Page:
I been seeing a discomforting trend lately on Facebook- a lot of inexperienced people are allowing their birds to play together with minimal supervision. While this may seem rather innocuous, it can lead to brutal injuries when the birds clash.
One post, since deleted, was a long rant about the “hidden costs” of owning birds. The owner complained about spending well over $3000 on veterinary bills for a single bird. The aggressive conure had had wings broken on two separate occasions during altercations with other birds. After X-rays and surgery, the bird had amazingly recovered the ability to fly. The owner decided to keep it in its cage, but still allowed other birds access to climb on it. This conure was known to be very territorial of its cage. Not surprisingly, another bird ended up with a severely lacerated/crushed ankle that would likely need to be amputated.
Another man posted a video of his amazon propositioning his Goffin cockatoo, with the caption “please explain.” It was very clear from the body language that the Goffin was not happy. It was about as far removed as possible without flying to a new location. It was at a lower perch position, making it even more defensive. It was likely that the amazon kept encroaching into the Goffin’s personal space until it had ended up where it was- with no place to go. Any time the amazon got too close the Goffin would threateningly open its beak. When the amazon’s posture returned to normal the Goffin relaxed slightly. This went back and forth for a while.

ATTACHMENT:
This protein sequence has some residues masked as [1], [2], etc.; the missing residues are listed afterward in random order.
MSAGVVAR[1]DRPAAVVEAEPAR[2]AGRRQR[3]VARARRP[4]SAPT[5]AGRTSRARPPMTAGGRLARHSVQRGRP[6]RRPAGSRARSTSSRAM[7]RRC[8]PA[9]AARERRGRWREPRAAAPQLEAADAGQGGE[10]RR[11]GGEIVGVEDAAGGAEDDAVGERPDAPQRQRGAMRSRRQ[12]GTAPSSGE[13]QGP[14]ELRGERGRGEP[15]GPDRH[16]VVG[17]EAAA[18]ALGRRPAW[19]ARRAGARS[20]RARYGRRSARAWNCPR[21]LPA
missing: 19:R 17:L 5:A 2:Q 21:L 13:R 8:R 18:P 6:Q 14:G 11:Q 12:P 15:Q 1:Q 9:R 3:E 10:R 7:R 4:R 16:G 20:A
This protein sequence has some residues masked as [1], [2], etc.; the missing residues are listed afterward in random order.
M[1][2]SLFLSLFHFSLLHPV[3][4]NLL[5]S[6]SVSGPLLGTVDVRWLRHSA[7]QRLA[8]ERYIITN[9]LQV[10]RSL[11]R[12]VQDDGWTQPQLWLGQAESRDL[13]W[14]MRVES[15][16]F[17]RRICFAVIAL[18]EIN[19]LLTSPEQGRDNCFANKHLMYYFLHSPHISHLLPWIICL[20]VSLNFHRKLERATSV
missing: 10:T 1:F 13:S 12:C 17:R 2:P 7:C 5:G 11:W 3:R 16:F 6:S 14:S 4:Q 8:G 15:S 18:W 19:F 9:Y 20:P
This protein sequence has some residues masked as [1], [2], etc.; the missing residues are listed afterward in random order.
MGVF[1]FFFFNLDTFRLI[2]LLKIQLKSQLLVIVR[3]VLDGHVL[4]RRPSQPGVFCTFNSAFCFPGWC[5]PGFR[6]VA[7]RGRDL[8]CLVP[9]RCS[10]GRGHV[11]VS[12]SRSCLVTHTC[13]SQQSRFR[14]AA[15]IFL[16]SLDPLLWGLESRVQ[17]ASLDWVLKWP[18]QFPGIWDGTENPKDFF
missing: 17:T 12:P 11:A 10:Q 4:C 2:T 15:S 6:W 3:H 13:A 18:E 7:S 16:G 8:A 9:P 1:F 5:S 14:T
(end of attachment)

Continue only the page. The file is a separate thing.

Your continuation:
The above interaction didn’t lead to a fight, but it certainly could have. The owner also reported that the amazon had begun getting aggressive towards anyone who tried to handle the object of his affection. Thankfully, the owner had the good sense to separate the birds after he found out what the body language meant.
Most people are reasonably familiar with dogs and cats. Even when they anthropomorphize their pets they generally don’t make mistakes that are quite as grievous. Dogs have cohabitated with humans for so long that the ability to read humans is built into their domestication. One study demonstrated that even puppies with no prior training will pay attention to where a human is pointing. Human children don’t even pick up that skill until around the same time they begin to walk!
Parrots, on the other hand, are not domesticated and have comparatively weird body language. It makes their behavior a lot harder to interpret without practical experience. Allowing pet parrots to share the same space when you don’t have a comfortable working knowledge of bird body language is a recipe for disaster.
© 1997-2016 by Karen Trinkaus. May not be reprinted or used in any way without the author’s permission.